Who's Buying Now?

It's a new week, which means it's time to check out the most interesting insider purchases. After reading through numerous filings using insider tracking tool Form 4 Oracle, here are my top five picks from the past seven days:

The week's buying

Company

Closing price 2/7/06

Total value of stock purchased

52-week change

Dominion Resources (NYSE: D  )

$75.17

$1,738,451

+7%*

Goodrich Petroleum (NYSE: GDP  )

$26.96

$1,158,889

+39%

iPass (Nasdaq: IPAS  )

$7.35

$897,571

+13%

ITT Educational Services (NYSE: ESI  )

$63.02

$2,902,000

+25%

St. Jude Medical (NYSE: STJ  )

$47.95

$523,948

+22%

Sources: Fool.com, Yahoo! Finance, Form 4 Oracle, SEC filings
*Returns adjusted to reflect the effects of dividends

Heyyy, St. Jude
Over the short term, investing is almost entirely about timing. So, naturally, you've got to hand it to Michael Rosseau and William McGarry, two insiders at St. Jude Medical who last week bought 10,000 and 1,000 shares, respectively. Yesterday, the company announced that its newest pacemakers, already in use in Europe, have received approval from the Food and Drug Administration.

Not to give short shrift to the technology, which is designed to reduce hospital time for patients, but I think there's much more to this story. That's because, in late January, Foolish colleague Stephen Simpson wondered whether (or when) Johnson & Johnson (NYSE: JNJ  ) , which lost a bidding war for Guidant to Boston Scientific (NYSE: BSX  ) , would take a close look at acquiring St. Jude.

Doing so makes even more sense today. Let me explain. St. Jude is in roughly the same business as Guidant, except that St. Jude's specialty is implantable cardioverter defibrillators, or ICDs. Guidant also produces heart stents, which are used for opening blood vessels in the treatment of certain kinds of heart disease. Both technologies are crucial to medical care, especially among older populations, but it's the ICD that has really taken off.

Indeed, according to its most recent earnings announcement, St. Jude saw 62% year-over-year growth in its core ICD business. That, however, was below analyst expectations, and there's been a sell-off in the shares as a result. (The stock is down roughly 8%.)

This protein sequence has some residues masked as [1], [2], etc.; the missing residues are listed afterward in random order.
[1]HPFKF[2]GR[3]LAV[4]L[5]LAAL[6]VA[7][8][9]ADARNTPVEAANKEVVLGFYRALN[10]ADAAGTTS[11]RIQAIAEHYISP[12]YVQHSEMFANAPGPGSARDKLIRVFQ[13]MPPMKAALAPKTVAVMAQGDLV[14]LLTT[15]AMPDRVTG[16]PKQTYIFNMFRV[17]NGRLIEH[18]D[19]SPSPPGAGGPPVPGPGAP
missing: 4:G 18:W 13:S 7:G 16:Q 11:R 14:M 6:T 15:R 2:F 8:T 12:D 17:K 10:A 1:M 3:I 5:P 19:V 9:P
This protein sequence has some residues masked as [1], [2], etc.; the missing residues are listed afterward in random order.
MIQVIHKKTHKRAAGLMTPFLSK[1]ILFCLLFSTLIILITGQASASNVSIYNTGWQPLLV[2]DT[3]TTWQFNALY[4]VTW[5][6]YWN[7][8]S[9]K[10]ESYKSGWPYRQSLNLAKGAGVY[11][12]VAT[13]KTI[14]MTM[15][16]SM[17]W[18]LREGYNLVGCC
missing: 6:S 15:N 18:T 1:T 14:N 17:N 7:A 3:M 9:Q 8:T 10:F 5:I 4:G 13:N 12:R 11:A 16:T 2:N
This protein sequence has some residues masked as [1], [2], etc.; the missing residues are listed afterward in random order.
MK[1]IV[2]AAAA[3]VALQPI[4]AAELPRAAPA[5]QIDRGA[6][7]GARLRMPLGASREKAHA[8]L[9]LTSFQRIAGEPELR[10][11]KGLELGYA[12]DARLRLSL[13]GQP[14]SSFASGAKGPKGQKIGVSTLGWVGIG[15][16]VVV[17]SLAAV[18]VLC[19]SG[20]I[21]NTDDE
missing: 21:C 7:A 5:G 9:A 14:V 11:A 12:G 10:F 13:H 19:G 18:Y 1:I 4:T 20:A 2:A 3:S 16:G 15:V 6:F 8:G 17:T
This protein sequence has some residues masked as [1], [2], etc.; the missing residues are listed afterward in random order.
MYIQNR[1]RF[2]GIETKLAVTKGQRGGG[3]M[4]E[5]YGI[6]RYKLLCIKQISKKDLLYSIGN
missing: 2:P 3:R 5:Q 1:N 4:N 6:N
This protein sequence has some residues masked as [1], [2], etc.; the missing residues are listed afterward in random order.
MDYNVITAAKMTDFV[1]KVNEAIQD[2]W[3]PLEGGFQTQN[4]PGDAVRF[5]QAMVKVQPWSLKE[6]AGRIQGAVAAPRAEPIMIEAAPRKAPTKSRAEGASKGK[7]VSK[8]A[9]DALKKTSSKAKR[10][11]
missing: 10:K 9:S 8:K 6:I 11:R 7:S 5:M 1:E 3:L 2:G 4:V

Still, many on the Street remain bullish about the shares. There's good reason to be, because growth should remain strong. Not only will the newly approved pacemaker be -- pardon the pun -- in circulation, but it'll be one of a good number of new cardiac rhythm management products set to debut this year. That could be why analysts have forecast earnings of $1.77 per stub for 2006, which puts the stock trading for 27 times forward earnings. No doubt, that's rich. But too rich for a 30% grower? No, probably not.

Finally, consider that J&J had originally brokered a deal with Guidant, before Boston Scientific interrupted the proceedings. That arrangement included a $705 million cancellation fee, which, according to this press statement, should have already been paid. That's $705 million that would help defray the cost of acquiring St. Jude.

So, odd timing aside, I think it's safe to say that neither Rosseau nor McGarry was thinking about FDA approval when buying shares. A possibility: They were a little jealous of Guidant and hoping for some of J&J's green. I mean, really, wouldn't you be?

Eminent Dominion
If you're like me, you know The Matrix series of movies. The first one was great. The last two? Not so much. But I can't get one line from the third and final installment -- The Matrix: Revolutions -- out of my head as I write today.

Toward the beginning, there's a scene where several of the main characters are attempting to free Keanu Reeves' Neo from an odd prison: a virtual train station with no exit. The key to escape lies with a program being held captive by the antagonistic and pompous Frenchman. (Yes, really.) As the heroes confront him, the Frenchman drips philosophical insults that are, in their own way, self-congratulatory. Here's one: "Where others see coincidence, I see consequence." Ooooookaaaaaay.

The truth is, I really had no idea what Frenchie was talking about when I saw the movie. But now I think I know, thanks to four insiders at Dominion Resources. Between Monday and Wednesday of last week, they bought 23,000 shares of the energy firm. Coincidence? Maybe, but I'm more inclined to believe they've foreseen the consequence of an undervalued stock -- greater returns.

How undervalued, you ask? That's hard to say. But according to Yahoo! Finance, earnings are expected to climb more than 30% in 2006, yet the stock trades for only 13.5 times those improved results. Furthermore, Dominion recently hiked its quarterly dividend by $0.02 per stub, which brings its 12-month yield to a very healthy 3.7%. If only every investment I made had such consequences, eh?

That's all for this week. See you back here next week when we dig through more insider deals in search of the next home run stock.

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Fool contributorTim Beyersusually favors two scoops of ice cream over the inside scoop. Tim didn't own shares in any of the companies mentioned in this story at the time of publication. You can find out what is in his portfolio by checking Tim's Foolprofile. The Motley Fool has an ironcladdisclosure policy.


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